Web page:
A group of college athletic administrators say they're extremely concerned that a proposed measure in the House's tax bill that passed Thursday will greatly impair college sports funding.
In the proposed measure, Section 1306 would cut deductions associated with charitable contributions for tickets. Not allowing fans to deduct for donations that give them the right to buy tickets would immediately cost college programs hundreds of millions of dollars, according to athletic directors who spoke with ESPN.
"If that deduction goes away, what you will see is a dramatic sea change in the college sports landscape," said Duke athletic director Kevin White. "We need to put speed bumps up now to slow this thing down, because I don't think the politicians have any idea how much this will pull apart our system."
For years, college athletic programs have relied on donations associated with season tickets to fuel their budgets. While the price of the season tickets themselves are not tax deductible, fans have been able to write off up to 80 percent of the donation that was required to buy those tickets, a fact that has been heavily marketed by the programs themselves. If the provision winds up in a final tax bill that passes, the ability to write off anything related to the donation would disappear.
The prevailing thought is that a significant number of people will stop making the donations.
"We take in $50 million to $65 million a year in donations related to tickets," said LSU athletic director Joe Alleva. "If even 10 percent of people say, 'We're not going to do that anymore,' that's at least $5 million to us. We have no other place to make that money up."
Alleva said LSU president F. King Alexander has communicated with state legislators to express their displeasure with the proposed change.
At LSU, a seat at the 50-yard line this year came with a required $1,025-per-seat donation to the Tradition Fund, which gives the fan the right to purchase a season ticket in that location for $425.
At Duke, a new season-ticket holder would have had to pay $4,000 a seat for the right to buy season tickets to Duke basketball games this season, which cost around $3,000.
A $4,000 donation also gave Alabama fans this season the right to buy a seat in the highest-end suite area, the Ivory Club, at Bryant-Denny Stadium.
"While we certainly do not know the exact repercussions, we expect that it would have a damaging effect," said Alabama athletic director Greg Byrne. "The philanthropic support of donors is instrumental, and although the amount of contributions from institution to institution varies, it is of equal importance across the board when you look at financial structures. Very few college athletics programs actually make a profit. Take that funding away, and it will be difficult to operate without making dramatic changes."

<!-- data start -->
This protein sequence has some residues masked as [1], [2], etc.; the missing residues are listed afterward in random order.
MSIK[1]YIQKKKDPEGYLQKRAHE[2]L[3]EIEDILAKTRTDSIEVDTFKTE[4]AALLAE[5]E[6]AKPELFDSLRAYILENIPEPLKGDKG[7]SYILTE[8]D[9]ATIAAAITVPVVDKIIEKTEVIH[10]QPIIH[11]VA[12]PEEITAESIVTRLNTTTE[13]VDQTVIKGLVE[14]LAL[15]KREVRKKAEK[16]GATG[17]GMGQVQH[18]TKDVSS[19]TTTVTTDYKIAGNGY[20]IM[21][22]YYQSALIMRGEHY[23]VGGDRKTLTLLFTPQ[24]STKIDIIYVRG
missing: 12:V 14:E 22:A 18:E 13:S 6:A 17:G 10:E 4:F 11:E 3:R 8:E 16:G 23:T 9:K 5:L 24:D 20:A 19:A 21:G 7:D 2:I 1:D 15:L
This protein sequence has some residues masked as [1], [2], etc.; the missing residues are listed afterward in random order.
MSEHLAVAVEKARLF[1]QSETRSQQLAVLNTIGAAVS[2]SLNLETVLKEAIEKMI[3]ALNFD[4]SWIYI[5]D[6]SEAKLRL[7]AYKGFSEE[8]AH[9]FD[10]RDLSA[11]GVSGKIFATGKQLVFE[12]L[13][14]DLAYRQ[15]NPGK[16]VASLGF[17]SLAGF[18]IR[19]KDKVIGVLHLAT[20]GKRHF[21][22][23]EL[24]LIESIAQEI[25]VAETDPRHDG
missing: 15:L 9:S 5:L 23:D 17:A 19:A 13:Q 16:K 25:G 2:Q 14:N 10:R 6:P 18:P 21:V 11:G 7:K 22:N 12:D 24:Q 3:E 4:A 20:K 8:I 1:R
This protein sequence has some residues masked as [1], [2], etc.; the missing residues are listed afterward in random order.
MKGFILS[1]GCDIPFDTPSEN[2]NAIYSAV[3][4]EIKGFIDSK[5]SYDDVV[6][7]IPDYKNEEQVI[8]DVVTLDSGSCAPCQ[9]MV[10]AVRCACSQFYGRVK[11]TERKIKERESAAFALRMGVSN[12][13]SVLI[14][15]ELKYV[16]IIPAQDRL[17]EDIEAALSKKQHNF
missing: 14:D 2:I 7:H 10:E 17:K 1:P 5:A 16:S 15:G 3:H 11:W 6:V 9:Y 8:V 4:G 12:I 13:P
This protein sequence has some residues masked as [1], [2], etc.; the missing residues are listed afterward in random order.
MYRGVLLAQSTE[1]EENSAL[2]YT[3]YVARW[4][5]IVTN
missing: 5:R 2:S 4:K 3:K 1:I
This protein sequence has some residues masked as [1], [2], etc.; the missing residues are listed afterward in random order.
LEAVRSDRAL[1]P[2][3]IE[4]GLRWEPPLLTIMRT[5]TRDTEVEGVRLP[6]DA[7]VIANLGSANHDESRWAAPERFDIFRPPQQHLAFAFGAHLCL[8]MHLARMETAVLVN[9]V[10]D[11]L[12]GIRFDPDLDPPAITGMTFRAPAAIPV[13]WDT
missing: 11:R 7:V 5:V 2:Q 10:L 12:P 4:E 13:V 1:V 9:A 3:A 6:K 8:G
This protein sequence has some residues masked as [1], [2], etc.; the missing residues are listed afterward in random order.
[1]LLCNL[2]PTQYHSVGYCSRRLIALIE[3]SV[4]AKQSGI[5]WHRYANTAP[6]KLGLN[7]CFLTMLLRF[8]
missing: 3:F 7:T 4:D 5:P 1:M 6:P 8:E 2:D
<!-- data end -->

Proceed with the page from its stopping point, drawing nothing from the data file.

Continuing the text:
The effect on not being able to deduct the donation might be more severe with the higher donations. NC State, for example, asks for a $25,000-per-seat donation for the best center-court seats for its basketball games for life. However, it comes with the promise of an additional donation of $7,200 per year, and that doesn't even include the season tickets.
Duke's White says that losing season-ticket donations could immediately affect scholarships in Olympic sports.
"We have over 500 student-athletes at Duke in 24 Olympic sports," said White, who is a member of the United States Olympic Committee board of directors. "This would significantly compromise the opportunities for young people in those sports across the entire student athletics system."
Going after the season-ticket donation deduction doesn't come as a complete surprise. Many in political circles believed the deduction was unfair because the donation included the rights to get season tickets, which is something of significant value.
"I don't believe the deduction was ever intended to apply to donations related to season tickets," the bill's author, Representative Kevin Brady (R-Texas), told ESPN.
Brady said that the majority of season-ticket holders in college athletics don't have to pay for the rights to their seats; they just pay the cost of the ticket. Since deductions technically cost the taxpayer at large, Brady reasons that the average fan is actually disadvantaged by the deduction at the hands of the wealthy, who deduct the price of their large donation for the right to sit in the best seats.
Brady also said that if the federal government doesn't provide the deduction, the individual states could choose to give individuals that right to deduct their donations.
The House Tax Bill, which represents a $1.5 trillion cut, passed 227-205 on Thursday. The Senate has its own bill, which does not have a similar provision. If the Senate bill passes, and that is not a foregone conclusion, the two bills will be married together into a new bill, and the House and Senate will vote on it again. If the Senate does not pass a bill, the current tax code applies.